Investigative journalism and whistleblowing are weapons against corruption

Investigative journalism is a “public asset” and a “key weapon in tackling corruption”, the Assembly said in a resolution adopted today, on the basis of a report by Gülsün Bilgehan (Turkey, SOC).

The parliamentarians encouraged national parliaments to “actively seek synergies with investigative journalists and media in promoting good governance” and to recognise “a ‘right to whistleblowing’ in all cases where information is disclosed in all good faith and is clearly in the public interest, for example where infringements of human rights or of criminal law including active or passive corruption, or facts that reveal a threat to safety, health, or the environment are concerned”. The exercise of such right should be “an objective criterion for exemption of criminal liability”, and “retaliatory measures against or abusive pressure on whistle-blowers” should be forbidden and penalised.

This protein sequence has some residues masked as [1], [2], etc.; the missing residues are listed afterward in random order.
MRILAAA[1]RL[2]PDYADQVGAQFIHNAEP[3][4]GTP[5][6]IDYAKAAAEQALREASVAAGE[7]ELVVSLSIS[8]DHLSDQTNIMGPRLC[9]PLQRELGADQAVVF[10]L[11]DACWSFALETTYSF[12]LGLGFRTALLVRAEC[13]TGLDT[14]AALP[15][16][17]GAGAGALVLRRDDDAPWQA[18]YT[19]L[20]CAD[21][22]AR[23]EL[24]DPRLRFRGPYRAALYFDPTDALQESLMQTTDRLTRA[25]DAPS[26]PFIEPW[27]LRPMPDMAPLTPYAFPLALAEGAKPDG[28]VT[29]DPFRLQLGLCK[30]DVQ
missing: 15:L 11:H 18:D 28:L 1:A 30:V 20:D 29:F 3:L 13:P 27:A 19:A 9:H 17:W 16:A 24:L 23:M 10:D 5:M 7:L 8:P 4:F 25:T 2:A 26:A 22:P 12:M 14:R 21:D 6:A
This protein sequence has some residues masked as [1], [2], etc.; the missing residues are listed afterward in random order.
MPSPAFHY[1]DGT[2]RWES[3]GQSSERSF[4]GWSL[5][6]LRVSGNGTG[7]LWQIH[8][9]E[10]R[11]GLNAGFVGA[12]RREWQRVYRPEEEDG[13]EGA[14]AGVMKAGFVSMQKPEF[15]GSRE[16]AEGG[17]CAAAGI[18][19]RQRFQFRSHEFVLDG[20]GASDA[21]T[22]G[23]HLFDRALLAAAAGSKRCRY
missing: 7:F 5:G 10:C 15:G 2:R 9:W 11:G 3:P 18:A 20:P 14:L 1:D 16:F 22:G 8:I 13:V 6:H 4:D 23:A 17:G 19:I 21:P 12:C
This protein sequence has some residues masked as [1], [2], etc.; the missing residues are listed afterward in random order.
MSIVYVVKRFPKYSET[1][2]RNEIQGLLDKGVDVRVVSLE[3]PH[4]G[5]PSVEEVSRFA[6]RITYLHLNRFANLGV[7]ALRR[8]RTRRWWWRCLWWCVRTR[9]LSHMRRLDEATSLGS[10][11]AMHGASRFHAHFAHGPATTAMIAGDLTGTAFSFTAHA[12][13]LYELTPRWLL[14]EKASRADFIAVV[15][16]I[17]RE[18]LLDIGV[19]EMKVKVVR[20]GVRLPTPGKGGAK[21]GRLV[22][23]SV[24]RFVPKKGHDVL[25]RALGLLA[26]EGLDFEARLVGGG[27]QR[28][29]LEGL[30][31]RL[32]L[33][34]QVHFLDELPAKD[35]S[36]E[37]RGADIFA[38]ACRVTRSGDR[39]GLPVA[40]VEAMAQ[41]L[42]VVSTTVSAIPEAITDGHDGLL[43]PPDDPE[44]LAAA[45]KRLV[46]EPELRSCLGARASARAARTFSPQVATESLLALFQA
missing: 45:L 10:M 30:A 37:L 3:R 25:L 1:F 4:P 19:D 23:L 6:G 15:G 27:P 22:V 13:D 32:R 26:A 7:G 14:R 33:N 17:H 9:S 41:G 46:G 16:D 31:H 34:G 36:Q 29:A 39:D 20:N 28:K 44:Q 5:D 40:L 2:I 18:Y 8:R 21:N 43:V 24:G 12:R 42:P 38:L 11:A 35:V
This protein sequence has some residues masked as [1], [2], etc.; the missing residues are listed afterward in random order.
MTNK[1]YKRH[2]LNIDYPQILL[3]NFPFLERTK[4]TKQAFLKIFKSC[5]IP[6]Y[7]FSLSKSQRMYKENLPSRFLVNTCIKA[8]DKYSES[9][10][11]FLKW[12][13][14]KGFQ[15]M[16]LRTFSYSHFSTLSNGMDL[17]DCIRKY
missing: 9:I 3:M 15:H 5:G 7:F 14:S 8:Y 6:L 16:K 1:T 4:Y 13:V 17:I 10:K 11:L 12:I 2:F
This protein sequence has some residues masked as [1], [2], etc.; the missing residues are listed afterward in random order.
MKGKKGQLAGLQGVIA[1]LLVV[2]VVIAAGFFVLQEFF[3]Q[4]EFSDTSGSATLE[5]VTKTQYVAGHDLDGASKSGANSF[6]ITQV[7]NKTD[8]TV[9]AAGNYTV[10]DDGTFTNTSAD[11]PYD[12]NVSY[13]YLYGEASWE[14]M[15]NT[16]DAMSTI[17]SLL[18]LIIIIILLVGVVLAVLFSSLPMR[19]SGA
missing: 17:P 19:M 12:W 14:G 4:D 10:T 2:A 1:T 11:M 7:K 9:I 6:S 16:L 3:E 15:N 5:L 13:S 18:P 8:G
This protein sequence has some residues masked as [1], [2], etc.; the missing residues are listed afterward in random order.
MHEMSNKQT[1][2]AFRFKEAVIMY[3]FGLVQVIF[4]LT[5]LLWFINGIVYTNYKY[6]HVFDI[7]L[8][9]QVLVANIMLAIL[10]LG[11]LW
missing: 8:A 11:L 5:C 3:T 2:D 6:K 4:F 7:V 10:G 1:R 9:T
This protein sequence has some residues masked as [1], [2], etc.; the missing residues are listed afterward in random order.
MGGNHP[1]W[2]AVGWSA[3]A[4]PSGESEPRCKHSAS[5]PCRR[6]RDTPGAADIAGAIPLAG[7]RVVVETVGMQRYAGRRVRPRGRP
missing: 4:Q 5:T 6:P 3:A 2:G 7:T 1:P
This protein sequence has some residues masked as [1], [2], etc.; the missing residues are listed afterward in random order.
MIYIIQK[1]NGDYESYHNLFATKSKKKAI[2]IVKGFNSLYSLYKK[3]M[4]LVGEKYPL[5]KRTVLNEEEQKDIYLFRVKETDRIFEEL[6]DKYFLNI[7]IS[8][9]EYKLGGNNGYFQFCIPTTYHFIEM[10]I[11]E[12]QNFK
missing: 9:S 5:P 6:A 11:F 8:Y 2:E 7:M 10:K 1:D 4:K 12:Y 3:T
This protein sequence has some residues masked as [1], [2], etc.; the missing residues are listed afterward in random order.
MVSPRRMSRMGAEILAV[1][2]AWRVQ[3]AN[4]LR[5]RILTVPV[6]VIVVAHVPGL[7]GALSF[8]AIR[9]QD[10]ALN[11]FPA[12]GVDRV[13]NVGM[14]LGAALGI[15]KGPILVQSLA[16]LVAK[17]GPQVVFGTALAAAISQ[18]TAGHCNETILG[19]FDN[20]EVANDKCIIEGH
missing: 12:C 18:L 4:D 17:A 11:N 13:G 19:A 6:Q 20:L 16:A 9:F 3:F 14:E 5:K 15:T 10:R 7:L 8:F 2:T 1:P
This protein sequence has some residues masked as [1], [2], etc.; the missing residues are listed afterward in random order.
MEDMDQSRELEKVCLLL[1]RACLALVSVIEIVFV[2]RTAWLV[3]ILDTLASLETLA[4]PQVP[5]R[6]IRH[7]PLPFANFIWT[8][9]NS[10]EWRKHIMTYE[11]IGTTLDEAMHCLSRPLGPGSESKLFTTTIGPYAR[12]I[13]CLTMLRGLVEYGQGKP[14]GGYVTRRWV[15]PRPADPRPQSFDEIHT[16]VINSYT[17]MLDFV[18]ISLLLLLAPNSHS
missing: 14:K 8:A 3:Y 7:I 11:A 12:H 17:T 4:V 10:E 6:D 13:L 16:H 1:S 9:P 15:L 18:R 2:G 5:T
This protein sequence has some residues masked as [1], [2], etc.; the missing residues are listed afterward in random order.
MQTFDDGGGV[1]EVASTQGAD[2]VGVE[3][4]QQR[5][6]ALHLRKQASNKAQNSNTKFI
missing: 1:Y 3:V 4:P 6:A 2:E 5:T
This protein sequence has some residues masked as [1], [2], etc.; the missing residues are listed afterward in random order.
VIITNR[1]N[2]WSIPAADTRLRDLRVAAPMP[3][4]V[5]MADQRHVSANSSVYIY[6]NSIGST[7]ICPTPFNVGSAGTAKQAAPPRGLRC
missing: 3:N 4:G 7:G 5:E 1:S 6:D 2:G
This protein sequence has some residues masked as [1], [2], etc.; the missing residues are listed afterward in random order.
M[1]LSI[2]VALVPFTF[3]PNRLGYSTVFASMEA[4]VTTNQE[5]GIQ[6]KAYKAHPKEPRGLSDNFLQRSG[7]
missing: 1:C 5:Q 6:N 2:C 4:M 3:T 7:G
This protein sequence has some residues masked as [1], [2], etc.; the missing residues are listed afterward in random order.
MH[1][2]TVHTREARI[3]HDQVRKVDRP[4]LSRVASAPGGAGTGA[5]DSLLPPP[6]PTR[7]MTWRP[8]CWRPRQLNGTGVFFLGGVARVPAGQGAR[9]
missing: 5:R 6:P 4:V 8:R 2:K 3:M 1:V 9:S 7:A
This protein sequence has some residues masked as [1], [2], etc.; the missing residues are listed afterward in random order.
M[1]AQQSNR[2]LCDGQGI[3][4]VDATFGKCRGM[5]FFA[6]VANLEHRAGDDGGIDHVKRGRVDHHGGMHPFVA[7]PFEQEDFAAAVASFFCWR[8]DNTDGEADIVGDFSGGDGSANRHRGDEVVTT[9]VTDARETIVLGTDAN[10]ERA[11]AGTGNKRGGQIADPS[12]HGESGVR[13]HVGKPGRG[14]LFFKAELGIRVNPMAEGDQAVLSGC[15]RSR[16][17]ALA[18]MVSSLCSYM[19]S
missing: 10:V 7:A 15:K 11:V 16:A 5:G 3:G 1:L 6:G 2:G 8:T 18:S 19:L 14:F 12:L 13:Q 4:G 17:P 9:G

In a recommendation also adopted, the Assembly considered in particular that “the Council of Europe should provide stronger support for improvements in national legislation relating to transparency and access to information as well as to the protection of whistle-blowers” and stressed the need for a Council of Europe led assessment of national practices and legal provisions on the matter.